On systems (and versions of systems) we have not yet encountered you may need to create config/systems/<PROCESSOR>_<OS><OSVERSION>.mak files. Often you need only copy an existing one (other version or similar system) to get it to work. Typically the only real differences are when there are major differences in the default C++ compiler (e.g. RedHat 5.0 to RedHat 5.1). If you do need to add a new systems configuration file please let as know so we can include it in the standard distribution.


Once you have configured config/config you can compile the system.

unix$ gnumake
Note this must be GNU make, which may be called make on your system, or gmake or gnumake. This will compile all library functions and all the executables. If you wish to only compile the library itself then use
unix$ gnumake make_library

Note that if you compile with -g (uncommenting DEBUG = 1 is config/config the library and the corresponding binaries will be large. Particulary the executables, you will need in order of 150 megabytes to compile the system, if your C++ libraries are not compiled as shared libraries. If you compile without -g the whole library directory is about 12 megabytes on Linux (which has shared libraries for libstdc++ or about 26 megabytes of Sparc Solaris (which does not have a shared library libstdc++ by default). This is almost entirely due to the size of the executables. C++ does not make small binaries.

In general we have made the system compile with no warnings. However for some compilers this has proved to be near impossible. SunOS include files have a number of system declarations missing, so many system functions (e.g. fprintf) will appear to be undeclared. Sun's CC compiler also likes to complain about missing source for some code even though the code exists within our system and is deliberately in separate files ro make it modular.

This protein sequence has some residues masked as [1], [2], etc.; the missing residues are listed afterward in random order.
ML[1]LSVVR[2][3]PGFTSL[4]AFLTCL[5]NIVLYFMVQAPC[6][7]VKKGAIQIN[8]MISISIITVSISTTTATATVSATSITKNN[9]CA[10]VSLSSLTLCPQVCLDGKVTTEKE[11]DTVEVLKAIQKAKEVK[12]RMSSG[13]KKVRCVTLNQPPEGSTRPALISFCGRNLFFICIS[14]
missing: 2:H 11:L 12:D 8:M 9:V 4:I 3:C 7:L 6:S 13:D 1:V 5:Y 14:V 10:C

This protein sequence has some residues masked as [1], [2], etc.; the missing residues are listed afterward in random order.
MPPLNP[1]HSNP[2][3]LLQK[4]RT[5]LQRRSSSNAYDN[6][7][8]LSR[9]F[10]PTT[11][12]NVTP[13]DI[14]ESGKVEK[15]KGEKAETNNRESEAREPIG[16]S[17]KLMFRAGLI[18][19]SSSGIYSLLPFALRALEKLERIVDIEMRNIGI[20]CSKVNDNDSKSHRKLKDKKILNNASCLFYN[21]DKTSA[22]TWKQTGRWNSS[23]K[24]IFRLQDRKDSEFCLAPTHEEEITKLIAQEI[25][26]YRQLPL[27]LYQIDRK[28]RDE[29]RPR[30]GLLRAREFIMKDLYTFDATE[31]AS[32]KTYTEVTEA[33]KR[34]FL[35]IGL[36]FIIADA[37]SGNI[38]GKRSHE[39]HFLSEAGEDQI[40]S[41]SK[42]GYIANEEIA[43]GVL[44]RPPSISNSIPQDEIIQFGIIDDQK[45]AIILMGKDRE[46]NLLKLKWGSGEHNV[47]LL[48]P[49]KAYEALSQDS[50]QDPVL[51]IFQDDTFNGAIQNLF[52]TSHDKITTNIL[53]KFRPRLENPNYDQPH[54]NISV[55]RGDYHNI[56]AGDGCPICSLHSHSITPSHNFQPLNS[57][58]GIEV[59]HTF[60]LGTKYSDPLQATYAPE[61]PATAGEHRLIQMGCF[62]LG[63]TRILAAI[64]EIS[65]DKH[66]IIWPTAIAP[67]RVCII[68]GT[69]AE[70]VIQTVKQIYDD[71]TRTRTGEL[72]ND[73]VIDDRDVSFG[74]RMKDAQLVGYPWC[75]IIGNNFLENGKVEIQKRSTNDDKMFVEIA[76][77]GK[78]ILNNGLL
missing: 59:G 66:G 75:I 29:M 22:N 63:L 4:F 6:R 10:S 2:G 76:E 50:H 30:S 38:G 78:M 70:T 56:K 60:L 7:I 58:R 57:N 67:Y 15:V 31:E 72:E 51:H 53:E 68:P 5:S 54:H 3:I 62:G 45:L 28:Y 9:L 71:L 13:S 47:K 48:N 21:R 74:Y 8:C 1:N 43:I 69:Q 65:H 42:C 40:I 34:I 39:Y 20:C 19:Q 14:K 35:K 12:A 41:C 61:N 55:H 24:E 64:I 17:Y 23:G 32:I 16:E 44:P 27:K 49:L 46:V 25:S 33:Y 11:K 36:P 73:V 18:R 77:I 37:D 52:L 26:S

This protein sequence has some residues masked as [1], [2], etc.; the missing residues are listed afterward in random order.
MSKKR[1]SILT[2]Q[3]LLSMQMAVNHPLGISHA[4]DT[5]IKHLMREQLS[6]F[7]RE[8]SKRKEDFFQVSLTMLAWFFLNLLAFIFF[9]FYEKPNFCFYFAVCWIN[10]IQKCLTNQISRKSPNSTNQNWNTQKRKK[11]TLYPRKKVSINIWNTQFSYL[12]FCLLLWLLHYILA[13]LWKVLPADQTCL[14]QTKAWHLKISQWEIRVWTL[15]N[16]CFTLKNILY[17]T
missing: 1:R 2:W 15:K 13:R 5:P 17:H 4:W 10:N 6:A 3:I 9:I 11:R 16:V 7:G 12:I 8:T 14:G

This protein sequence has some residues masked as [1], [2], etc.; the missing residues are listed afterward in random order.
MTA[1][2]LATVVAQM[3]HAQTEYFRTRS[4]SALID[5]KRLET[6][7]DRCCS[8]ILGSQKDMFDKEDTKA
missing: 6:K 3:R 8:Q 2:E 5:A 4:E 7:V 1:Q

To test the system after compilation

unix$ gnumake test

Installing the system

All executables are linked to from speech_tools/bin and you should add that to your PATH in order to use them.

Include files are speech_tools/include/ and the three generated libraries are speech_tools/lib/libestools.a, speech_tools/lib/libestbase.a and speech_tools/lib/libestring.a. For most cases a three will be required.

If space is a preminium, compiled with the shared option (binaries will be then be substantially smaller) and you can delete all .o files

Some aspects of the system have further dependencies which depend of the option selected at compile time. Specifically the readline libraries and Netaudio libraries.

Building on Windows 95/98/NT

There are two ways to build the system under Windows. The Cygwin system provides a unix-like environment in which you can perform a compilation as described in the previous sections. Cygwin is probably the best choice if you can use that route.

Visual C++ provides an environment much further from the Unix systems our code is developed on, this places some limits on the Visual C++ port, especially in areas relating to networking. The remainder of this section describes how to compile with Visual C++.

Creating VCMakefiles

We compile using the nmake program which comes with Visual C++. This is a fairly standard make implementation, but is not as flexible as the GNU make we use for our normal builds. So, in order to compile with nmake new Makefiles are needed. These can be created from the Unix makefiles using GNU make:

unix$ gnumake VCMakefile Creating VCMakefile for . Creating VCMakefile for include Creating VCMakefile for include/unix [...]
Obviously you will need either a unix machine or the Cygwin system to do this. Sharing the compilation directory between unix and Windows machines, for instance using samba


As for unix compilations, the Visual C++ compilation process is controlled by a configuration file. In this case it is called vc_config_make_rules. A version is included in the distribution, as vc_config_make_rules-dist, copy this into place as follows:

unix$ cd config unix$ cp vc_config_make_rules-dist vc_config_make_rules unix$ chmod +w vc_config_make_rules
You probably don't need to change this default configuration.


To build the system:

unix$ nmake /nologo /fVCMakefile

This should build the libraries and executables, and also the test programs in testsuite. However there is currently no way to automatically test the system, Indeed some of the test programs will fail under Visual C++ due to differences in file nameing conventions.